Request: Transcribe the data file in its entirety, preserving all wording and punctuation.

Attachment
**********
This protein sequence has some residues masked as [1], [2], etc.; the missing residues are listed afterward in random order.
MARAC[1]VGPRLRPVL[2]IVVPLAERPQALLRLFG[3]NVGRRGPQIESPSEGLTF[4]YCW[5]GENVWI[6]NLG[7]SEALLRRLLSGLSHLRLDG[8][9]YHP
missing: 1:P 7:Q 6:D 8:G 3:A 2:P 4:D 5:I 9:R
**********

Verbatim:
This protein sequence has some residues masked as [1], [2], etc.; the missing residues are listed afterward in random order.
MARAC[1]VGPRLRPVL[2]IVVPLAERPQALLRLFG[3]NVGRRGPQIESPSEGLTF[4]YCW[5]GENVWI[6]NLG[7]SEALLRRLLSGLSHLRLDG[8][9]YHP
missing: 1:P 7:Q 6:D 8:G 3:A 2:P 4:D 5:I 9:R